Wednesday, October 18, 2006

How to fix the dreaded "java.lang.OutOfMemoryError: PermGen space" exception (classloader leaks)

In the previous blog entry Classloader leaks: the dreaded "java.lang.OutOfMemoryError: PermGen space" exception  I explained how this type of problem can originate in the application code that you deploy to an application server.  In this post I'll explain how to track down the leak so that you can fix it.

Profilers

Memory leak? Use a profiler. Right? Well... generally speaking the answer is yes, but classloader leaks are a bit special...

To refresh your memory (pardon the pun), a memory leak is an object that the system unintentionally hangs on to, thereby making it impossible for the garbage collector to remove this object. The way that profilers find memory leaks is to trace references to a leaked object.

What do I mean by "tracing"? A leaked object can be referenced by another object which itself is a leak. In turn, this object may also be a leak, and so on. This repeats until an object is found that references a leaked object by mistake. This reference is where the problem is, and what you need to fix. Let me try to clarify this by illustrating this with a picture from my previous blog:

In this picture the AppClassloader, LeakServlet.class, STATICNAME, CUSTOMLEVEL, LeakServlet$1.class are all leaked objects. Due to static objects (e.g. STATICNAME) in the picture, that may in turn reference other objects, the number of leaked objects may be in the thousands. Going over each leaked object manually to check if there are any incidental references to it (the red reference in the picture) until you find the troublesome object (CUSTOMLEVEL) is laborious. You would rather have a program find the violating reference for you.

A profiler doesn't tell you which leaked object is interesting to look at (CUSTOMLEVEL). Instead it gives you all leaked objects. Let's say that you would look at STATICNAME. The profiler now should find the route STATICNAME to LEAKSERVLET.class to AppClassloader to LeakServlet1$1.class, to CUSTOMLEVEL to Level.class. In this route, the red line in the picture is the reference that actually causes the leak. I said the profiler should find this route. However, all the profilers that we tried, stop tracing as soon as they reach a class object or classloader. There's a good reason for that: the number of traces grows enormous if it follows through the references through classes. And in most cases, these traces are not very useful.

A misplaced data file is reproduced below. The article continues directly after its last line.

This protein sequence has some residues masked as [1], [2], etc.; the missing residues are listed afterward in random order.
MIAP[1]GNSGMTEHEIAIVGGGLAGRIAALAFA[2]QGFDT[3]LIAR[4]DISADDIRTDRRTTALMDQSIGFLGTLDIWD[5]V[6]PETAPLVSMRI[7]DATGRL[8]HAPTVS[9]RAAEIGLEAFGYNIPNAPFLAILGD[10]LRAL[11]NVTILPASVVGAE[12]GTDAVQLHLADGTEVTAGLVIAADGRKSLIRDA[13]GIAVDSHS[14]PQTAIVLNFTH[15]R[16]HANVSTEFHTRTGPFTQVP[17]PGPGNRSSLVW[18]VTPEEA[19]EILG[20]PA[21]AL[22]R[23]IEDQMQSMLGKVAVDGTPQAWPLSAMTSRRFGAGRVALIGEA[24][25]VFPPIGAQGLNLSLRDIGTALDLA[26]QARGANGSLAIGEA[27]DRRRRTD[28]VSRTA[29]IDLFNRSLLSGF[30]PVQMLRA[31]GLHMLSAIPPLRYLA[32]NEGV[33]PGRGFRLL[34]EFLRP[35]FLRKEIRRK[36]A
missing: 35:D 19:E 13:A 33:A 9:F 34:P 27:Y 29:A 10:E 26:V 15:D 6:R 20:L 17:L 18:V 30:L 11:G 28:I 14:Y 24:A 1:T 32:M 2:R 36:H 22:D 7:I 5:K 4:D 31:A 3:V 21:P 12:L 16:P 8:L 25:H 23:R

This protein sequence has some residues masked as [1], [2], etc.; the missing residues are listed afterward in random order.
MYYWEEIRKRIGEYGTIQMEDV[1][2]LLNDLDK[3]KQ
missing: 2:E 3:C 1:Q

So no luck with profilers! We need to try something else.

JDK 6.0 to the rescue

When Edward Chou and I worked on tracking down classloader leaks last year, we tried to run the JVM with HPROF and tried to trigger a memory dump; we looked at using Hat to interpret the dump. Hat stands for Heap Analysis Tool, and was developed to read dump files generated with HPROF. Unfortunately, the hat tool blew up reading our dump files. Because we didn't think it was difficult to parse the dump file, we wrote a utility to read the file and track the memory leak.

That was last year. This year we have JDK 6.0; this new JDK comes with a few tools that make looking at the VM's memory a lot simpler. First of all, there's a tool called jmap. This command line tool allows you to trigger a dump file without HPROF. It is as simple as typing something like:
    jmap -dump:format=b,file=leak 3144
Here leak is the filename of the dump, and 3144 is the PID of the process. To find the PID, you can use jps.

Secondly, Hat is now part of the JDK. It is now called jhat. You can run it using a command line like:
    jhat -J-Xmx512m leak
Here leak is the name of the dump file, and as you may have guessed, -J-Xmx512m is a parameter to specify how much memory jhat is allowed to allocate.

When you start jhat it reads the dump file and then listens on an HTTP port. You point your browser to that port (7000 by default) and through that you can browse the memory heap dump. It's a very convenient way of looking at what objects are in memory and how they are connected.